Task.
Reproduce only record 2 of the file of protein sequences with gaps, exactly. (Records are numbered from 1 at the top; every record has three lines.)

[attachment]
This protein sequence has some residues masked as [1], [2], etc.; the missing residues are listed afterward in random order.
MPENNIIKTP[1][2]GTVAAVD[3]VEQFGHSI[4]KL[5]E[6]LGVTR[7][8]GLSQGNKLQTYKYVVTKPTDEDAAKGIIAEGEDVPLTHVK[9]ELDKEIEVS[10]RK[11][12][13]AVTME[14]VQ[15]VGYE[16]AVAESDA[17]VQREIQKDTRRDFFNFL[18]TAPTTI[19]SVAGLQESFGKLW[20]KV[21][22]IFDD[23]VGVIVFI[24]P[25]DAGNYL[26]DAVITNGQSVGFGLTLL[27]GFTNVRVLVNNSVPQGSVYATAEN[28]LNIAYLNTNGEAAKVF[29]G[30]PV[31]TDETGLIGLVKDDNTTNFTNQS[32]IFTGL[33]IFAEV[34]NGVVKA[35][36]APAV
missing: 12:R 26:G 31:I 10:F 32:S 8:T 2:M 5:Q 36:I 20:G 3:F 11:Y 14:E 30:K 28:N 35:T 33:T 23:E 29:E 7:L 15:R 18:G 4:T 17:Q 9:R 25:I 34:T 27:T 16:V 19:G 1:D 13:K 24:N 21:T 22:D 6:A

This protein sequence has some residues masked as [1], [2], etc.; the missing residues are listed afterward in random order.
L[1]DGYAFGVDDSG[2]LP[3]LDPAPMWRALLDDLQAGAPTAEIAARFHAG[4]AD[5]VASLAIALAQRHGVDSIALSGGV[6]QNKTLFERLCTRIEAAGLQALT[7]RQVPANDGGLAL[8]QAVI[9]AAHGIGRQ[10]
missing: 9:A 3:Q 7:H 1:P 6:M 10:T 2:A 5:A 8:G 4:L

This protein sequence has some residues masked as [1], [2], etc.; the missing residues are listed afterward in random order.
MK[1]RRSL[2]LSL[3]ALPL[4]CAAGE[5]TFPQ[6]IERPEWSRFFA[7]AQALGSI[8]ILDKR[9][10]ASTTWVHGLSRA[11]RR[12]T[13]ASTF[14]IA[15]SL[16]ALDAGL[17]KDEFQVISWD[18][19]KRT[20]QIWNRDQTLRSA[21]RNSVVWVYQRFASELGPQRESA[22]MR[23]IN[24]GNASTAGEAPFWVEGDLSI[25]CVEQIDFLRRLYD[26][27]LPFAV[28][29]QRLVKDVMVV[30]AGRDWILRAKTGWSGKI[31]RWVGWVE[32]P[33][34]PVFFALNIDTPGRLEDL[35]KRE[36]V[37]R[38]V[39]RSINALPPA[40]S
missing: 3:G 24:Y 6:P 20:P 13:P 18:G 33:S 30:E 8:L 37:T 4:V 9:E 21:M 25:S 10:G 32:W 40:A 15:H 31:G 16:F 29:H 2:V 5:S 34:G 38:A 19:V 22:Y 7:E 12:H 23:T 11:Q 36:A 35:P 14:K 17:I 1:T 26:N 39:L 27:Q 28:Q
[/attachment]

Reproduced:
This protein sequence has some residues masked as [1], [2], etc.; the missing residues are listed afterward in random order.
L[1]DGYAFGVDDSG[2]LP[3]LDPAPMWRALLDDLQAGAPTAEIAARFHAG[4]AD[5]VASLAIALAQRHGVDSIALSGGV[6]QNKTLFERLCTRIEAAGLQALT[7]RQVPANDGGLAL[8]QAVI[9]AAHGIGRQ[10]
missing: 9:A 3:Q 7:H 1:P 6:M 10:T 2:A 5:A 8:G 4:L